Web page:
So what's up? Have the times changed or did we just... grow up? You can read the post in its entirety, here. 

Also, here is a photo of Fable reading (not MAD magazine) to our dog, Zadie, who occasionally dresses like a lady...
...Have a great weekend, everyone!


#TBT Jump, Joy, Rainbows

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We had a double rainbow on Monday. It was right over the house and it was so epic, I got emotional. I had a full-on what does it mean moment as we were standing in the rain looking up. 
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They don't last long, of course, and Hal and I were scrambling to get our shoes on and help the kids find their shoes so that they could go outside to see it and then it was like, well, screw shoes... our socks will just have to get wet, I guess... 

So they did. And we got wet, too, and none of that mattered of course and we stood there in the wind with our awe until the double faded to single faded to grey. 
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I've been a bit scattered this week trying to come back to earth and landing, instead, somewhere in space, but the week is almost over and rainbows are a thing and it's been so beautiful here in Los Angeles with the rain and the sun and the skies... 

I didn't post any music this week, so, because it's throwback Thursday, I thought I'd post THIS "music video" we made a few months back that features my brother, David's song, Oh Heavenly, which completely rules. (My brother recorded this song many years ago, and then, a few months back, the girls got dressed up and we made a music video.)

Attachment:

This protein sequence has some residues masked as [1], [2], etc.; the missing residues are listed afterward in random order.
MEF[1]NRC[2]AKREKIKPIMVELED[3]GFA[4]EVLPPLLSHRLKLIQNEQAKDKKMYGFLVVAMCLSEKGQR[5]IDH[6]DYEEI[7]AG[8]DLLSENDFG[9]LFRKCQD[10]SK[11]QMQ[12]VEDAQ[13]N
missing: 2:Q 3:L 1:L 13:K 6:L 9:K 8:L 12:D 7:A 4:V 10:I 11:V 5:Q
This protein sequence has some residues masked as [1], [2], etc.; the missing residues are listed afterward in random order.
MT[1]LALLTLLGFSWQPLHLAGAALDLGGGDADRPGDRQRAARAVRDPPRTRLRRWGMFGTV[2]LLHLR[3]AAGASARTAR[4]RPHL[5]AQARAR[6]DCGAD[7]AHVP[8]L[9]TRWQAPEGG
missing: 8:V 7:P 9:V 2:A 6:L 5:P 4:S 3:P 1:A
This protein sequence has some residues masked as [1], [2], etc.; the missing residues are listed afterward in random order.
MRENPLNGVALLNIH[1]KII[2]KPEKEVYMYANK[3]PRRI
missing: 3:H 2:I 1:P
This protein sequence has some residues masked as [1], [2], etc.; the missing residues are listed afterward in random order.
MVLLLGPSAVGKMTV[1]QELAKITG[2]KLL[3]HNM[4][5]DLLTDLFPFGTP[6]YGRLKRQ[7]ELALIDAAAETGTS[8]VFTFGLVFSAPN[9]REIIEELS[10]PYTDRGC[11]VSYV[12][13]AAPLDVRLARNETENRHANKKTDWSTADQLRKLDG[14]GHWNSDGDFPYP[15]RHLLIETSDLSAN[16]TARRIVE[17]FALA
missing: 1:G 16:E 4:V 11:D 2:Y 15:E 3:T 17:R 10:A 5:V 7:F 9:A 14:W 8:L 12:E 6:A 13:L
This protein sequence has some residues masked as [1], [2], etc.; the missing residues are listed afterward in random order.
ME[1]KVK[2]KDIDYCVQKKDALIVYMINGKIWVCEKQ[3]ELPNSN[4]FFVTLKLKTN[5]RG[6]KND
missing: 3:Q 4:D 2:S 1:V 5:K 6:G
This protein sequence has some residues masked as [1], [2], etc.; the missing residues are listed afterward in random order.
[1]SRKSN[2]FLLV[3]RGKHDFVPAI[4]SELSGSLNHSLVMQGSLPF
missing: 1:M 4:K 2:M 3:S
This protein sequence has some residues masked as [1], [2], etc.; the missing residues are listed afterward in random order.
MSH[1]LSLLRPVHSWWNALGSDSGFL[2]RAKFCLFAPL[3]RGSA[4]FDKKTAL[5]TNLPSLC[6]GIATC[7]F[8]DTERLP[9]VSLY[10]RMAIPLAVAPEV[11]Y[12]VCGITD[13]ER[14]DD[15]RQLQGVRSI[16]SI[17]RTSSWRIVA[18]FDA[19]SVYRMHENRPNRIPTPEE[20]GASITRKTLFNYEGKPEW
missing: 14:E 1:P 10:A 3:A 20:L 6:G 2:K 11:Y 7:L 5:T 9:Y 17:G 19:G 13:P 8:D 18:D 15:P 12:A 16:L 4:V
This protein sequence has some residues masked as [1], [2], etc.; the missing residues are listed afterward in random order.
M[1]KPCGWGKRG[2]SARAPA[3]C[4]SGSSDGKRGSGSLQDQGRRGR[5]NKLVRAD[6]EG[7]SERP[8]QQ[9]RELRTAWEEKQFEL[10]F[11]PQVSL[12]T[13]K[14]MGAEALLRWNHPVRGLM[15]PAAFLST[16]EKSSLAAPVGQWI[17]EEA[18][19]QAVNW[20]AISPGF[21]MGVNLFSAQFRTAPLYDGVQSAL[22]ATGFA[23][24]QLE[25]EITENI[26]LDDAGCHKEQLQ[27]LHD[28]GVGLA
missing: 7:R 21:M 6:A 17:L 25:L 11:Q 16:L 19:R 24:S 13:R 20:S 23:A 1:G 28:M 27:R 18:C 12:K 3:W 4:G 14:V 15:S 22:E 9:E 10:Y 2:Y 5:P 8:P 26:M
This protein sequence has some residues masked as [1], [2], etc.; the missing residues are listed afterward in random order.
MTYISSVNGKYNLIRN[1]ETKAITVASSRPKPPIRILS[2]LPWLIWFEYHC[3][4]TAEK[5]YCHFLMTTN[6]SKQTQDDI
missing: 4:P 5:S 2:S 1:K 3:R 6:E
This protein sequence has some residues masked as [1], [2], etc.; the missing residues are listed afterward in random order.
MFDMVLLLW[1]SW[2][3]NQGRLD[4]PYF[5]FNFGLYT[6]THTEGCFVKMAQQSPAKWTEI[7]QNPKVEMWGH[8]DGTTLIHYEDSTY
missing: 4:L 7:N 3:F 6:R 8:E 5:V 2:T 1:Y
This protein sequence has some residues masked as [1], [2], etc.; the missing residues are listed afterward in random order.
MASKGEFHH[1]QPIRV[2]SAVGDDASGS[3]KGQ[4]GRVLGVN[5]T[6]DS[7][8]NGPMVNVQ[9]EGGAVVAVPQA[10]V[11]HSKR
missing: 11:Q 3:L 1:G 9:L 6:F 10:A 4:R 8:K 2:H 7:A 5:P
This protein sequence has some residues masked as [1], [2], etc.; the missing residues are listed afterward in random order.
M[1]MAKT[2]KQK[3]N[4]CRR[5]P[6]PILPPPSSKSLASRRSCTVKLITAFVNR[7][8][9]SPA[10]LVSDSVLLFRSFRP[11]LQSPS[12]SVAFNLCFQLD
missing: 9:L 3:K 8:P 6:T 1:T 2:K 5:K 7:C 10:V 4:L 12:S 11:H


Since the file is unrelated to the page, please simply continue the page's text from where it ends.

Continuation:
Fable's hair was super long then and Revi's purse was full of blocks and SO heavy that I had to unpack it when she slept because I was afraid it would smother her in her sleep because she HAD TO SLEEP WITH IT ON HER ARM OR ELSE.

Oh! And the slow motion was totally Fable's idea because of the whole slo-mo setting on the phone camera. Technology is fun.

"1, 2, 3... ACTION!"


Eat Well: The Vegetarian's Guide to Cooking Meat

The following post was written by my mom, WWW. Thanks, Mom!

P.S. This is the first post in a series of posts I've been meaning to publish for all you vegetarian parents who cook the occasional meat dish for your kids. In my case, "meat" means fish and poultry, because pork and beef are where I draw the line in terms of cooking. (Sorry, kids. When you're 18 you can experiment with beef.) 

Ethically raised chicken (see below) and fish, however, have been served more and more in my house as of late, and while I really only know one chicken recipe (Tamara taught me how to cook chicken last summer) my mom knows a million recipes because only recently (relatively speaking) has she become a vegetarian. 

Also, and perhaps this is for another post, it is hugely important to me that my kids understand what it is they are eating and where it comes from... how it got there, how it was killed, etc. 

I stopped eating meat at age 12 because I could not NOT think of where the meat came from when I ate it and what it meant to consume another body in order to sustain my own. It is important for my kids to at least acknowledge where there food has come from and to pay homage to the creature they are consuming. 

"Thank you, Chicken. Thank you, Fish."

Sorry this is so long. I'm done now. 

For now. 

Take it away, WWW!